This is becoming a very interesting exchange of views :)
For me, the onus is on sticking with my beliefs, especially in the context of software patents and interactive 3D content ( games / art galleries / similar interactive environments ), where creators of similar products will, by default, use similar techniques to reach a similar goal.
If an investor wanted a patent as a pre-requisite for investing a substantial figure into a project, then I would let them know my thoughts, and also let them know that, if they required it, they could do the prior art search themselves, and foot the bill for it ( to translate slightly, let’s call this part of their due diligence costings, essential to evaluate the feasibility of investment in the project ).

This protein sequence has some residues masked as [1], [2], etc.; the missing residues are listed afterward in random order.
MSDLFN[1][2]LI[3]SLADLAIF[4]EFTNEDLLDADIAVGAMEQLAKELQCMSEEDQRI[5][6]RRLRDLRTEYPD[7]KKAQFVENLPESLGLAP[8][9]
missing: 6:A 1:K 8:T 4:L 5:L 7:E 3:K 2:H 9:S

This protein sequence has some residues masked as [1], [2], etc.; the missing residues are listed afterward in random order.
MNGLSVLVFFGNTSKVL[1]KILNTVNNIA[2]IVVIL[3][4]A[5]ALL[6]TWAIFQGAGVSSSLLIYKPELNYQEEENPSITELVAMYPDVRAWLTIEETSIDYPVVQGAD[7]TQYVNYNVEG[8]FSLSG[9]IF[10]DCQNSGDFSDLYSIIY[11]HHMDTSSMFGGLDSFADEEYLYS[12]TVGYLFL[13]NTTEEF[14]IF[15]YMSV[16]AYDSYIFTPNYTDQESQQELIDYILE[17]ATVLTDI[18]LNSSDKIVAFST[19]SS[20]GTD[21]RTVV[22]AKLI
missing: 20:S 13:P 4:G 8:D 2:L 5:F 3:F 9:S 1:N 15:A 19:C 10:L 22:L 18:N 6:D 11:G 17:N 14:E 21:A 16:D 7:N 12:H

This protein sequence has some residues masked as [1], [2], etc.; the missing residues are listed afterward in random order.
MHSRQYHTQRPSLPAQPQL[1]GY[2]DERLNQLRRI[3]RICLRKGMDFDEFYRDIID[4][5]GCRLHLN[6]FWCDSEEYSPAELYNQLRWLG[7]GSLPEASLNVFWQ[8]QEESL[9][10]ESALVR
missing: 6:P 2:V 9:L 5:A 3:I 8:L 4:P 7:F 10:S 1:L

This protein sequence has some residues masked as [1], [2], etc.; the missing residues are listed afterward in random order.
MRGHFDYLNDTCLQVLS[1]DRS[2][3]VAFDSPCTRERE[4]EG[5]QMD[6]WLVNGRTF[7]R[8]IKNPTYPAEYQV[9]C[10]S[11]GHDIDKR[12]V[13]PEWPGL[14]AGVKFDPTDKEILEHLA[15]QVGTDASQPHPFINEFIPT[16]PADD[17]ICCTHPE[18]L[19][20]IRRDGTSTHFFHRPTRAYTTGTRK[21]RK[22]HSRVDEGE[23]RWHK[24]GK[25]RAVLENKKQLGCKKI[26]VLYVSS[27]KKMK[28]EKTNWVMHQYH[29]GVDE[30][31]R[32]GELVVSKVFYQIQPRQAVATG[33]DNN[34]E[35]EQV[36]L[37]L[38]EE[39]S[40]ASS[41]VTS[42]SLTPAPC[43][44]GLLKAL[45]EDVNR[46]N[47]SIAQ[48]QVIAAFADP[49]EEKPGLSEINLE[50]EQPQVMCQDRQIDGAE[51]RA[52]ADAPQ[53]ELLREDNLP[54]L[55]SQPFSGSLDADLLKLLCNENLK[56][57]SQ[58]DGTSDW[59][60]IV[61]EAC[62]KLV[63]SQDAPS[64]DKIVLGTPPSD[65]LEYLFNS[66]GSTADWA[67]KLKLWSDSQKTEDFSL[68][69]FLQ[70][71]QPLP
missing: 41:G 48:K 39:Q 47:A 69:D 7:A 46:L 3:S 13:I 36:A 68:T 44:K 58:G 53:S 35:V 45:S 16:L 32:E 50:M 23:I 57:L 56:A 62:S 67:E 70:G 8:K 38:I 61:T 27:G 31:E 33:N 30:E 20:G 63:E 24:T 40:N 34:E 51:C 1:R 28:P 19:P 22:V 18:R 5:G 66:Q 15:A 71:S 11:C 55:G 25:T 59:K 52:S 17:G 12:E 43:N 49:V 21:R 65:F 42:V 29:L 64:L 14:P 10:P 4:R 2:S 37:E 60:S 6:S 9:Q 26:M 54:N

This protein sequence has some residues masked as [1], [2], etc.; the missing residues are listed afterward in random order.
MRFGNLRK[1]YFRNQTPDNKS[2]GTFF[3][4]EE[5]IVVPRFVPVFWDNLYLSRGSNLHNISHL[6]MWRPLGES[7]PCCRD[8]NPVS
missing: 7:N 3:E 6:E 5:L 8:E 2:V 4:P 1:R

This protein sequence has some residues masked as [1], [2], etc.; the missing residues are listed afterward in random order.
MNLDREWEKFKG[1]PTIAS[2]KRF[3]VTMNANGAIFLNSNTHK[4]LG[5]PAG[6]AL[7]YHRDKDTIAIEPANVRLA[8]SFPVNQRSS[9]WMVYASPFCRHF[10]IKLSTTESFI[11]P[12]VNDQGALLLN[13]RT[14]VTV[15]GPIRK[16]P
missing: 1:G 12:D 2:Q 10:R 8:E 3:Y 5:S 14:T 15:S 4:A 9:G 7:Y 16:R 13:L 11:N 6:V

Steph, your comments make very interesting reading ( I’m sure we’ll have a chance for a more lingual debate over a few pints at the next shindig I get down to ), and if a patent search / process was to go ahead, I’d definitely recommend you to the persons dealing with it, as an obvious expert in the field ( you have previously posted about digital media projects you were involved with, and so have both a games industry knowledge, as well as the legal skills and experience to back it up ).
However, that would definitely not stop me voicing my opinions to them regarding patenting any technologies in this software field, and more specifically in the area of automated 3D art gallery generation that I’m working on.